NASA experts believe that as a result of the underwater eruption of the volcano, a pumice raft "the size of Manhattan" was formed. Simon Boxal, a senior lecturer at the National Oceanography Center, also claims the huge mass could cause "Great Barrier Reef" damage. The pumice tree could also save the Great Barrier Reef by helping to "re-sow" the dying coral reef. The Great Barrier Reef is dying at an astonishing rate with a 50 percent drop in coral coverage between 1985 and 2012, according to the Barrier Reef Foundation.
He told Sky News: "As it moves north, it is estimated that it may take a month or two to reach Fiji.
"But at the moment the thought is from the Technical University of Queensland that when the raft moves on, it moves around the currents towards the Great Barrier Reef.
"One hope is that it does, this material for shelves on the surface begins to gather marine life, things grow on it, in the same way that algae grow on boats left alone in the water.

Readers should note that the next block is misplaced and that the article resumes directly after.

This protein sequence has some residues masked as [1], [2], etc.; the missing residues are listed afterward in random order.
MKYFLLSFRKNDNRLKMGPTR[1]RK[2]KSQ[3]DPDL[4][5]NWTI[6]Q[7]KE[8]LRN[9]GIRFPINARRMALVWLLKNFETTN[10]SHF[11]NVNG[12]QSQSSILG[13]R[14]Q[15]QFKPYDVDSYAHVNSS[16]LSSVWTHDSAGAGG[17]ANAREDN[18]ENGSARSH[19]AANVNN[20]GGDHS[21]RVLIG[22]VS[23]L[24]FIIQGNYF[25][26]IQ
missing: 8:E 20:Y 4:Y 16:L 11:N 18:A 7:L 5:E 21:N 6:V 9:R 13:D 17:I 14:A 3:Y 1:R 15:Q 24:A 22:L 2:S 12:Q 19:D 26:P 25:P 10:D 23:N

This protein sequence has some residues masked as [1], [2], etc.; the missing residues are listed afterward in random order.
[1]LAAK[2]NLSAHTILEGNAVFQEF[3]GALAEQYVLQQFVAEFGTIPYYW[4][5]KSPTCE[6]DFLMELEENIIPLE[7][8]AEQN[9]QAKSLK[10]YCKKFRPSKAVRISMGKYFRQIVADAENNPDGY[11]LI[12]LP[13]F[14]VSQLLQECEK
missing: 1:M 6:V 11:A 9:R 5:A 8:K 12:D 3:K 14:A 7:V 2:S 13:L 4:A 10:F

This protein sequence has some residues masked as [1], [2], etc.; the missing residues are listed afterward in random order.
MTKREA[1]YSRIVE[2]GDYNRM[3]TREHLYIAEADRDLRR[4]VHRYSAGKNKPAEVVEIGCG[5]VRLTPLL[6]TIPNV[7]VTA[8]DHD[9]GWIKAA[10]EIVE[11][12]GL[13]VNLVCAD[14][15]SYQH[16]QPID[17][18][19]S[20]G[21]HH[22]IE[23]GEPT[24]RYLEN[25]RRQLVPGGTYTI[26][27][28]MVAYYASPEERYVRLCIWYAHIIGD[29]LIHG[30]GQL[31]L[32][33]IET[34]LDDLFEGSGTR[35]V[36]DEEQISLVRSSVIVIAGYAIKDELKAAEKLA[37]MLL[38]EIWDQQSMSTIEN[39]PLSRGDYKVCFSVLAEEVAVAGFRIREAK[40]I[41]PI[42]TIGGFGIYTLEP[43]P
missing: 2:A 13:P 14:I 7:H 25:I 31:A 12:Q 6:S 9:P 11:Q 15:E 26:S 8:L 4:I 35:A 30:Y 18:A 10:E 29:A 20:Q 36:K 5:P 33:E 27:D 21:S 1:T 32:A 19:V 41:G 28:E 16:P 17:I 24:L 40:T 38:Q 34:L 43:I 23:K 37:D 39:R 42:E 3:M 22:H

"So they will receive polyps that form like the seeds of a reef. So the hope is that these coral reef seeds will eventually target Australia and could help re-plant parts of the Great Barrier Reef that are dying.
READ MORE: A huge underwater eruption of a pumice stone volcano. could save the Great Barrier Reef
"Now there is a downside to this, and the downside is that the salad material can carry other species that can cause damage. Time will tell if this is a good or bad thing about the Great Barrier Reef. "
Earlier in an interview, Sky News presenter Kay Burley said," Sailors are being warned to look after Tonga after pumice rafts the size of Manhattan formed in the ocean.
"A huge mass has been sailing in the Pacific for two weeks, but scientists are still arguing exactly where it came from. NASA experts believe the raft is the result of an underwater volcanic eruption. "
Mr Boxall further explained:" Pumice is formed when you undergo a volcanic eruption. The molten rock, which is incredibly hot as it exits the earth, releases pressure.
"They swim and form this enormous raft of more than 1
NASA stated that the volcano erupted for the first time since 2001.
NASA's Earth Observatory writes: "On August 13, 2019, Landsat 8's Operational Land Imager acquired the natural color of a huge pumice stone floating in the tropical Pacific near Lat Island in the Kingdom of Tonga.
"NASA's Terra satellite discovered the mass of a floating rock on August 9; the bleached water around the pumice stone indicates that the submarine's volcano is somewhere below.
'By August 13, the lard was sailing southwest. By August 22, the raft had moved north again and was a little more scattered, but still visible. “